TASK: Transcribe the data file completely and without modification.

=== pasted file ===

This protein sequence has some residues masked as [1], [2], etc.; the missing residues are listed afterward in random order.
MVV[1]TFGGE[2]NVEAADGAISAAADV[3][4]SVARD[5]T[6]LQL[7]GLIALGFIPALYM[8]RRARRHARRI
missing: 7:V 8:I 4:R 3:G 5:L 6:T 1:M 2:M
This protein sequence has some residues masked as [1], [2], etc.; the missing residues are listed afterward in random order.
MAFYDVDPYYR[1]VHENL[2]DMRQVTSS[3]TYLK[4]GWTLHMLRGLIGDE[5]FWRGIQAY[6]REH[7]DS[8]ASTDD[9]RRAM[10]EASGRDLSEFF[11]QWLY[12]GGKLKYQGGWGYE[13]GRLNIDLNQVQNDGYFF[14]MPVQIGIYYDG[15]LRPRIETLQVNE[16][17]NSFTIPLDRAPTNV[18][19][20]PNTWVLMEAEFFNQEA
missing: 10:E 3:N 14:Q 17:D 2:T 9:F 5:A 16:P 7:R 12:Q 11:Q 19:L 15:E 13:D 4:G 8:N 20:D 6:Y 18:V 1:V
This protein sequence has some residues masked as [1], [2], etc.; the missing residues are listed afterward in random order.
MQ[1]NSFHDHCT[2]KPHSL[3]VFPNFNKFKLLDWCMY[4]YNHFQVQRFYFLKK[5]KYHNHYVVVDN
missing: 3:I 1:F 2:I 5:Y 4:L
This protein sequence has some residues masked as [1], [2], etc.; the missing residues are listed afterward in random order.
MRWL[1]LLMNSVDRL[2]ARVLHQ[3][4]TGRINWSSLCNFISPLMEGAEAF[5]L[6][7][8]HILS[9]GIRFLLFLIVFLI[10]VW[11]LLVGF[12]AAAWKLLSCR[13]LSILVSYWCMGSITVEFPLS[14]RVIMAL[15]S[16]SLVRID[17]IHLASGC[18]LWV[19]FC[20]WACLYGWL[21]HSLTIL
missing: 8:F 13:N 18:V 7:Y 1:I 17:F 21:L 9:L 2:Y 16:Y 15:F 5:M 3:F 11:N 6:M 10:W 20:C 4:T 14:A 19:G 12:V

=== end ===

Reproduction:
This protein sequence has some residues masked as [1], [2], etc.; the missing residues are listed afterward in random order.
MVV[1]TFGGE[2]NVEAADGAISAAADV[3][4]SVARD[5]T[6]LQL[7]GLIALGFIPALYM[8]RRARRHARRI
missing: 7:V 8:I 4:R 3:G 5:L 6:T 1:M 2:M
This protein sequence has some residues masked as [1], [2], etc.; the missing residues are listed afterward in random order.
MAFYDVDPYYR[1]VHENL[2]DMRQVTSS[3]TYLK[4]GWTLHMLRGLIGDE[5]FWRGIQAY[6]REH[7]DS[8]ASTDD[9]RRAM[10]EASGRDLSEFF[11]QWLY[12]GGKLKYQGGWGYE[13]GRLNIDLNQVQNDGYFF[14]MPVQIGIYYDG[15]LRPRIETLQVNE[16][17]NSFTIPLDRAPTNV[18][19][20]PNTWVLMEAEFFNQEA
missing: 10:E 3:N 14:Q 17:D 2:T 9:F 5:A 16:P 7:R 12:Q 11:Q 19:L 15:E 13:D 4:G 8:N 20:D 6:Y 18:V 1:V
This protein sequence has some residues masked as [1], [2], etc.; the missing residues are listed afterward in random order.
MQ[1]NSFHDHCT[2]KPHSL[3]VFPNFNKFKLLDWCMY[4]YNHFQVQRFYFLKK[5]KYHNHYVVVDN
missing: 3:I 1:F 2:I 5:Y 4:L
This protein sequence has some residues masked as [1], [2], etc.; the missing residues are listed afterward in random order.
MRWL[1]LLMNSVDRL[2]ARVLHQ[3][4]TGRINWSSLCNFISPLMEGAEAF[5]L[6][7][8]HILS[9]GIRFLLFLIVFLI[10]VW[11]LLVGF[12]AAAWKLLSCR[13]LSILVSYWCMGSITVEFPLS[14]RVIMAL[15]S[16]SLVRID[17]IHLASGC[18]LWV[19]FC[20]WACLYGWL[21]HSLTIL
missing: 8:F 13:N 18:V 7:Y 1:I 17:F 21:L 9:L 2:Y 16:Y 15:F 5:M 3:F 11:N 6:M 10:W 20:C 4:T 14:A 19:G 12:V